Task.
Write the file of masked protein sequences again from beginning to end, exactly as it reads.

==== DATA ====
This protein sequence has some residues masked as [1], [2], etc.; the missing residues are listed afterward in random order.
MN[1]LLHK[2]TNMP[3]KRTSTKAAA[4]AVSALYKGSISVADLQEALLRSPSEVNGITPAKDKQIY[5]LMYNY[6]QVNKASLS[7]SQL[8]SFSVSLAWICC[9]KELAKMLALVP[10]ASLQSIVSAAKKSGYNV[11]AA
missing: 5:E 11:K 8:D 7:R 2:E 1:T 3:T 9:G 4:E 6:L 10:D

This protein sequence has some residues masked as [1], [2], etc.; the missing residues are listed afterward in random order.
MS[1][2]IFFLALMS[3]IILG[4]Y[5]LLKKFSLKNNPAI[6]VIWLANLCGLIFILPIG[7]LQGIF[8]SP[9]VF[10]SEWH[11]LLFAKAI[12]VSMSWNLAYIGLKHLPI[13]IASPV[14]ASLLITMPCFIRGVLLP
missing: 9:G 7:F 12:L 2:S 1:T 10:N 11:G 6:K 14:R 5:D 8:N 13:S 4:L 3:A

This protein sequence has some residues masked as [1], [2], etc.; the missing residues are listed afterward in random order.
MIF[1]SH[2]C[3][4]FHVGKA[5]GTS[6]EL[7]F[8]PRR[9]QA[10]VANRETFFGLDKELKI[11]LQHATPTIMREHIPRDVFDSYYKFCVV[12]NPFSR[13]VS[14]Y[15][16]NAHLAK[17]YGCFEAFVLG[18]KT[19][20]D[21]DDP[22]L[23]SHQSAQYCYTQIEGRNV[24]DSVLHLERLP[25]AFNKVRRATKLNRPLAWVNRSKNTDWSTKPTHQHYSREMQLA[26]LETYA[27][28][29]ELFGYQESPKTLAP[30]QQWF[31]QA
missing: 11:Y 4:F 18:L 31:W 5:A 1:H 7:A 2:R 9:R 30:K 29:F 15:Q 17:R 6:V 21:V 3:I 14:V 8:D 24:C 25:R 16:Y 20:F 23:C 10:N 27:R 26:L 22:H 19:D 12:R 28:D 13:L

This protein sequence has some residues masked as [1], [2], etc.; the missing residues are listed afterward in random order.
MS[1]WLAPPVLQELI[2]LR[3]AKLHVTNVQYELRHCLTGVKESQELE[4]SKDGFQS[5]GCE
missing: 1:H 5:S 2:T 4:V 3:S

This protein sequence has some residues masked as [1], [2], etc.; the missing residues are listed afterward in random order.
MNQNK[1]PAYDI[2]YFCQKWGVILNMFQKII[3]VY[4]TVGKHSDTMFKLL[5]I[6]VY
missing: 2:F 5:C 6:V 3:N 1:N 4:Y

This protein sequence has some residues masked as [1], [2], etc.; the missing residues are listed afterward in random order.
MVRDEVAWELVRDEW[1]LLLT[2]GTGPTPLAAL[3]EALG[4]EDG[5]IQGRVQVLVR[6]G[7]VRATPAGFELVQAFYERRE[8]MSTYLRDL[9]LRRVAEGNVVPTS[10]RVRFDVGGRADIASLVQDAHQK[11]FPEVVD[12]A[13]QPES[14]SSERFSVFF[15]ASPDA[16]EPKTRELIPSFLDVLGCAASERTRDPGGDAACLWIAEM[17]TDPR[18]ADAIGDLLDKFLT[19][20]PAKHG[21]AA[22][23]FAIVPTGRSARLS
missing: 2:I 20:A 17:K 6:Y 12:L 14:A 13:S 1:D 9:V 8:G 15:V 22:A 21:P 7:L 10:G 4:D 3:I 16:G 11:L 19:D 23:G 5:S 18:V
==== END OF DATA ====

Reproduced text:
This protein sequence has some residues masked as [1], [2], etc.; the missing residues are listed afterward in random order.
MN[1]LLHK[2]TNMP[3]KRTSTKAAA[4]AVSALYKGSISVADLQEALLRSPSEVNGITPAKDKQIY[5]LMYNY[6]QVNKASLS[7]SQL[8]SFSVSLAWICC[9]KELAKMLALVP[10]ASLQSIVSAAKKSGYNV[11]AA
missing: 5:E 11:K 8:D 7:R 2:E 1:T 3:T 9:G 4:E 6:L 10:D

This protein sequence has some residues masked as [1], [2], etc.; the missing residues are listed afterward in random order.
MS[1][2]IFFLALMS[3]IILG[4]Y[5]LLKKFSLKNNPAI[6]VIWLANLCGLIFILPIG[7]LQGIF[8]SP[9]VF[10]SEWH[11]LLFAKAI[12]VSMSWNLAYIGLKHLPI[13]IASPV[14]ASLLITMPCFIRGVLLP
missing: 9:G 7:F 12:L 2:S 1:T 10:N 11:G 6:K 14:R 5:D 8:N 13:S 4:L 3:A

This protein sequence has some residues masked as [1], [2], etc.; the missing residues are listed afterward in random order.
MIF[1]SH[2]C[3][4]FHVGKA[5]GTS[6]EL[7]F[8]PRR[9]QA[10]VANRETFFGLDKELKI[11]LQHATPTIMREHIPRDVFDSYYKFCVV[12]NPFSR[13]VS[14]Y[15][16]NAHLAK[17]YGCFEAFVLG[18]KT[19][20]D[21]DDP[22]L[23]SHQSAQYCYTQIEGRNV[24]DSVLHLERLP[25]AFNKVRRATKLNRPLAWVNRSKNTDWSTKPTHQHYSREMQLA[26]LETYA[27][28][29]ELFGYQESPKTLAP[30]QQWF[31]QA
missing: 11:Y 4:F 18:L 31:W 5:A 1:H 7:A 2:R 9:R 30:K 29:F 15:Q 17:R 6:V 21:V 3:I 14:V 8:D 24:C 25:R 16:Y 20:F 23:C 10:N 27:R 26:L 22:H 19:D 12:R 28:D 13:L

This protein sequence has some residues masked as [1], [2], etc.; the missing residues are listed afterward in random order.
MS[1]WLAPPVLQELI[2]LR[3]AKLHVTNVQYELRHCLTGVKESQELE[4]SKDGFQS[5]GCE
missing: 1:H 5:S 2:T 4:V 3:S

This protein sequence has some residues masked as [1], [2], etc.; the missing residues are listed afterward in random order.
MNQNK[1]PAYDI[2]YFCQKWGVILNMFQKII[3]VY[4]TVGKHSDTMFKLL[5]I[6]VY
missing: 2:F 5:C 6:V 3:N 1:N 4:Y

This protein sequence has some residues masked as [1], [2], etc.; the missing residues are listed afterward in random order.
MVRDEVAWELVRDEW[1]LLLT[2]GTGPTPLAAL[3]EALG[4]EDG[5]IQGRVQVLVR[6]G[7]VRATPAGFELVQAFYERRE[8]MSTYLRDL[9]LRRVAEGNVVPTS[10]RVRFDVGGRADIASLVQDAHQK[11]FPEVVD[12]A[13]QPES[14]SSERFSVFF[15]ASPDA[16]EPKTRELIPSFLDVLGCAASERTRDPGGDAACLWIAEM[17]TDPR[18]ADAIGDLLDKFLT[19][20]PAKHG[21]AA[22][23]FAIVPTGRSARLS
missing: 2:I 20:A 17:K 6:Y 12:L 14:A 13:S 1:D 9:V 8:G 15:V 22:A 21:P 7:L 10:G 4:D 3:I 16:G 11:L 19:D 23:G 5:S 18:V